Several other medications can lead to swollen gums, including:

  • Phenytoin (used to control seizures)
  • Cyclosporin (an immunosuppressant)
  • Blood pressure medications
  • Erythromycin, an antibiotic
  • Sulfamethoxazole and trimethoprim, antibiotics

Should I Stop Taking My Medication if it Causes Swollen Gums?

If swollen gums develop because of medication, always speak to a healthcare provider before making any changes to your dose. Stopping medication without medical supervision is not advised and can lead to worsened health conditions.

How to Treat Swollen Gums

There are two options for treating swollen gums: medical and at-home therapies. The type a person chooses will depend on the cause and the severity. Some medical treatment options for swollen gums include:

Home care involves lifestyle changes to help remedy swollen gums and soothe irritation. Some possible at-home therapies include:

  • Brush and floss gently twice per day
  • Rinse your mouth throughout the day with salt water
  • Increase water intake
  • Avoid smoking
  • See a dentist at least twice per year for proper cleanings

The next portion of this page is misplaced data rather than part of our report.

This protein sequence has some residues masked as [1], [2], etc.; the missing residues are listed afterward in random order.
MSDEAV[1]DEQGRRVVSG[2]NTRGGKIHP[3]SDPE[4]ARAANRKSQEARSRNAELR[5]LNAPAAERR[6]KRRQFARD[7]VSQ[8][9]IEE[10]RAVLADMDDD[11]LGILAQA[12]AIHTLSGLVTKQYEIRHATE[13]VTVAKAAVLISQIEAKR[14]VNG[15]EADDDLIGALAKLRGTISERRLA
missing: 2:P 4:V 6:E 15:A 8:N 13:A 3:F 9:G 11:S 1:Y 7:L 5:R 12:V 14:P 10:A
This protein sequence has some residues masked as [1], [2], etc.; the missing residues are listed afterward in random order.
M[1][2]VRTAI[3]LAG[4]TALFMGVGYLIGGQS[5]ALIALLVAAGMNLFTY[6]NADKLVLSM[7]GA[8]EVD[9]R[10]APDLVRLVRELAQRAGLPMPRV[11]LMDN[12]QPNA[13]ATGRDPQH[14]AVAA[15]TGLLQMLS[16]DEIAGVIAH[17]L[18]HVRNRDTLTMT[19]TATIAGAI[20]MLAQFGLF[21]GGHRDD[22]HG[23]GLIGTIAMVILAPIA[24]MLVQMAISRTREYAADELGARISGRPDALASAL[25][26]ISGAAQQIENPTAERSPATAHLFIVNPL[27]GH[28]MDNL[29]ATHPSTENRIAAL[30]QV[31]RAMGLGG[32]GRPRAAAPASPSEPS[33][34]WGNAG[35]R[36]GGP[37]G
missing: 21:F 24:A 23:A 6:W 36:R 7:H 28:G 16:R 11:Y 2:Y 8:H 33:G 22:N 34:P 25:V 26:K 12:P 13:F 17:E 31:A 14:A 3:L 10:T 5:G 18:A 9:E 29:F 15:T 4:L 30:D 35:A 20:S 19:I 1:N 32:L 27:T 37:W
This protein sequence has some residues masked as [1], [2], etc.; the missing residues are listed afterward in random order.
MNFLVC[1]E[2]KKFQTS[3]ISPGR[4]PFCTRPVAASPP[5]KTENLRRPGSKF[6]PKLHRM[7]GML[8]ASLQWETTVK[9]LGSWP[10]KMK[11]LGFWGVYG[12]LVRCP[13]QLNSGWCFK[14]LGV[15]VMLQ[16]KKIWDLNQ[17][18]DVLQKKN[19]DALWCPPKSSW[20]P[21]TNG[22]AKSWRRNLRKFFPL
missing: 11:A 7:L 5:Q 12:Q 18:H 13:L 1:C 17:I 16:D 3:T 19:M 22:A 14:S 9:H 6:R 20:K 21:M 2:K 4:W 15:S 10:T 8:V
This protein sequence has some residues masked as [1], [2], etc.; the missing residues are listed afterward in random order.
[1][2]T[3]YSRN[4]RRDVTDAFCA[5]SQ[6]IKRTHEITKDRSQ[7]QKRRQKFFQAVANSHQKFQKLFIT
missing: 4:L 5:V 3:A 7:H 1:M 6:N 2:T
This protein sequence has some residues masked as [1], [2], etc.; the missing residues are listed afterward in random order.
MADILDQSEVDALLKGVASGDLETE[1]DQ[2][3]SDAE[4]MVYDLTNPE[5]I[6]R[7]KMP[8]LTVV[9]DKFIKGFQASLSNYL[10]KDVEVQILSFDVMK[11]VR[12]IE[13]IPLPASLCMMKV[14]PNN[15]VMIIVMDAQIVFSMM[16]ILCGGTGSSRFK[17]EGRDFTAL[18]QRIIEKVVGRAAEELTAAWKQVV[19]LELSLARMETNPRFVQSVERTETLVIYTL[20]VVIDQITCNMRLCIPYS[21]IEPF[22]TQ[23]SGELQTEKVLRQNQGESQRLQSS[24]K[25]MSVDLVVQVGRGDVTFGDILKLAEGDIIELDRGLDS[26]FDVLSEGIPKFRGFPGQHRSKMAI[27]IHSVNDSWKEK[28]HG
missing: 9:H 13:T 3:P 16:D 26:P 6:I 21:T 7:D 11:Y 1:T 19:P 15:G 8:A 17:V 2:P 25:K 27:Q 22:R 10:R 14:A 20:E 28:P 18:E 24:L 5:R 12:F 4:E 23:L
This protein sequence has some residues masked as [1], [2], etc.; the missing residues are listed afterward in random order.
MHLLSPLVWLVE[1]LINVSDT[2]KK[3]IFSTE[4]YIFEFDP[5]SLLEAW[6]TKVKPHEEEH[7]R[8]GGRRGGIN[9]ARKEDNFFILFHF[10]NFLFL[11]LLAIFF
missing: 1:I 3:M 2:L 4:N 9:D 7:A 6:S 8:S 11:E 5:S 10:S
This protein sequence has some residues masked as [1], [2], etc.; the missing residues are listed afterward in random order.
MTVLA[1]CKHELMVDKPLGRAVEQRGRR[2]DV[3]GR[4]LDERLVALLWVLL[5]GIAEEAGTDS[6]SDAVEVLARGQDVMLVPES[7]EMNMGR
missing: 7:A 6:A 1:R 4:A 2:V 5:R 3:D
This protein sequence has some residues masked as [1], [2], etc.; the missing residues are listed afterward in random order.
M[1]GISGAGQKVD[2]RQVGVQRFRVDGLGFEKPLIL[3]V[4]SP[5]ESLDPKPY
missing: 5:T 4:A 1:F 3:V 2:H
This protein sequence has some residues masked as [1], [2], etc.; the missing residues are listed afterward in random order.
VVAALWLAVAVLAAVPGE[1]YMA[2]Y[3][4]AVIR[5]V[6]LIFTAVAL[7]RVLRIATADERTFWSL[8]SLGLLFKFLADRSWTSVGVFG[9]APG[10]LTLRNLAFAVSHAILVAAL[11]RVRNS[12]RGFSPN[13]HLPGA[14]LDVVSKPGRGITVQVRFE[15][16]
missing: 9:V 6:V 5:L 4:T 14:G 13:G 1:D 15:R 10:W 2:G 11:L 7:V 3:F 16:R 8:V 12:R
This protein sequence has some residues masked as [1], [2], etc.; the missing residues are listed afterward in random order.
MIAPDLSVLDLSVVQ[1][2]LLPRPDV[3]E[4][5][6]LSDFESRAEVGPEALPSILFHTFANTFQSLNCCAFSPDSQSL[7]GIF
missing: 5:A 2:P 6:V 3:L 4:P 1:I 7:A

• Avoid harsh mouthwash or toothpaste that can cause further irritation
  • Eat a balanced diet that includes whole foods with lots of vital nutrients 
  • Use a warm compress for pain or a cold compress to reduce swelling

Treatment for Medication-Induced Gum Swelling

A healthcare provider may suggest you switch medications if the type you take is causing severe gum swelling and an increased risk for gum disease. However, they may also explore medical treatment options such as surgery before switching drugs.  

Complications and Risk Factors Associated with Swollen Gums

Swollen gums can be harmless, but if they are not treated early on, they can lead to severe oral diseases such as periodontal disease. Periodontal disease presents with many symptoms, such as: